Unconsciousness - First AidUnconsciousness is when a person is unable to respond to people and activities. Often, this is called a coma or being in a comatose state.
Other changes in awareness can occur without becoming unconscious. Medically, these are called "altered mental status" or "changed mental status." They include sudden confusion, disorientation, or stupor.
Unconsciousness or any other sudden change in mental status must be treated as a medical emergency.
If someone is awake but less alert than usual, ask a few simple questions, such as:
- What is your name?
- What is the date?
- How old are you?
ConsiderationsBeing asleep is not the same thing as being unconscious. A sleeping person will respond to loud noises or gentle shaking -- an unconscious person will not.
CausesUnconsciousness can be caused by nearly any major illness or injury, as well as substance abuse and alcohol use.
Brief unconsciousness (or fainting) is often caused by dehydration, low blood sugar, or temporary low blood pressure. However, it can also be caused by serious heart or nervous system problems. Your doctor will determine if you need tests.
SymptomsThe person will be unresponsive (does not respond to activity, touch, sound, or other stimulation).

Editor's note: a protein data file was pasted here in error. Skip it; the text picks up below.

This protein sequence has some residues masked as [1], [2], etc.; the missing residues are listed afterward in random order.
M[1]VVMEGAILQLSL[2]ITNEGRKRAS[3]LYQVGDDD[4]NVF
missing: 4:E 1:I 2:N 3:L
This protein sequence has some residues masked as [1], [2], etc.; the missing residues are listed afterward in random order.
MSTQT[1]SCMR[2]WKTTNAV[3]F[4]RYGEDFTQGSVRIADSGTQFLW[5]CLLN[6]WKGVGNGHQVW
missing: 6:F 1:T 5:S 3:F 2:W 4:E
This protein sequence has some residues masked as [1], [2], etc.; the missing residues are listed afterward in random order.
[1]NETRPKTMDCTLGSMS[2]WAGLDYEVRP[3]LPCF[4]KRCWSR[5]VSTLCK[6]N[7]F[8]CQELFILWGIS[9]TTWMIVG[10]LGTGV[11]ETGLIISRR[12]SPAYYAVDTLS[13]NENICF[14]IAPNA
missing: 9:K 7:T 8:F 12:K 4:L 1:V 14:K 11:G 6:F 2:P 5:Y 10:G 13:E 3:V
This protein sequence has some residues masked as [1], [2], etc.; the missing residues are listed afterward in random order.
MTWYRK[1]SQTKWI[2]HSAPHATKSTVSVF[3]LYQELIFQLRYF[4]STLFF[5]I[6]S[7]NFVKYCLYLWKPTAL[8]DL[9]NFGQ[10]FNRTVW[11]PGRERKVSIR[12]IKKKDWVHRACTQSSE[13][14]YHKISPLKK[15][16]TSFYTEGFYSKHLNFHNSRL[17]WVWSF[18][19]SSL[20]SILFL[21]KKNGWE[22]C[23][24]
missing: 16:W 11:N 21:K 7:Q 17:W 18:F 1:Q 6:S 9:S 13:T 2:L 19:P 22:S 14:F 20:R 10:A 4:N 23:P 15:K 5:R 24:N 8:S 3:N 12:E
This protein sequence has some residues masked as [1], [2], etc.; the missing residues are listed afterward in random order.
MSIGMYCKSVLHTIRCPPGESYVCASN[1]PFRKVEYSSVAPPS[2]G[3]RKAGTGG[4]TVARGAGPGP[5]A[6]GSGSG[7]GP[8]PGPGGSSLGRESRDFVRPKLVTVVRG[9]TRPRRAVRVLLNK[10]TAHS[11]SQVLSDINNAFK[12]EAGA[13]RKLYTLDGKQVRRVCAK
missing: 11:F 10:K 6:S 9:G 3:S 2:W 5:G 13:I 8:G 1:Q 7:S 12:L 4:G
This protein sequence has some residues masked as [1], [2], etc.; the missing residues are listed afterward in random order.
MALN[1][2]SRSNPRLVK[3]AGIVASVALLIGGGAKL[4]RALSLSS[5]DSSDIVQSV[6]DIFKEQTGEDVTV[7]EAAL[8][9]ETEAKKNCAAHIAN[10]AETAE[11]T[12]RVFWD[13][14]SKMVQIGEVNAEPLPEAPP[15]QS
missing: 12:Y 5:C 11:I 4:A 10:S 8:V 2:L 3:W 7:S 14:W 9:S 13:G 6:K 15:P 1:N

The following symptoms may occur after a person has been unconscious:
- Amnesia for events prior to, during, and even after the period of unconsciousness
- Inability to speak or move parts of his or her body (see stroke symptoms)
- Loss of bowel or bladder control (incontinence)
- Rapid heartbeat (palpitations)
- Stupor (profound confusion and weakness)
- Call or tell someone to call 911.
- Check the person's airway, breathing, and pulse frequently. If necessary, begin rescue breathing and CPR.
- If the person is breathing and lying on the back, and you do not think there is a spinal injury, carefully roll the person toward you onto their side. Bend the top leg so both hip and knee are at right angles. Gently tilt the head back to keep the airway open. If breathing or pulse stops at any time, roll the person on to their back and begin CPR.
- If you think there is a spinal injury, leave the person where you found them (as long as breathing continues). If the person vomits, roll the entire body at one time to the side. Support the neck and back to keep the head and body in the same position while you roll.
- Keep the person warm until medical help arrives.
- If you see a person fainting, try to prevent a fall. Lay the person flat on the floor and raise the feet about 12 inches.
- If fainting is likely due to low blood sugar, give the person
something sweet to eat or drink when they become conscious.
- Do NOT give an unconscious person any food or drink.
- Do NOT leave the person alone.
- Do NOT place a pillow under the head of an unconscious person.
- Do NOT slap an
unconscious person's face or splash water on the face to try to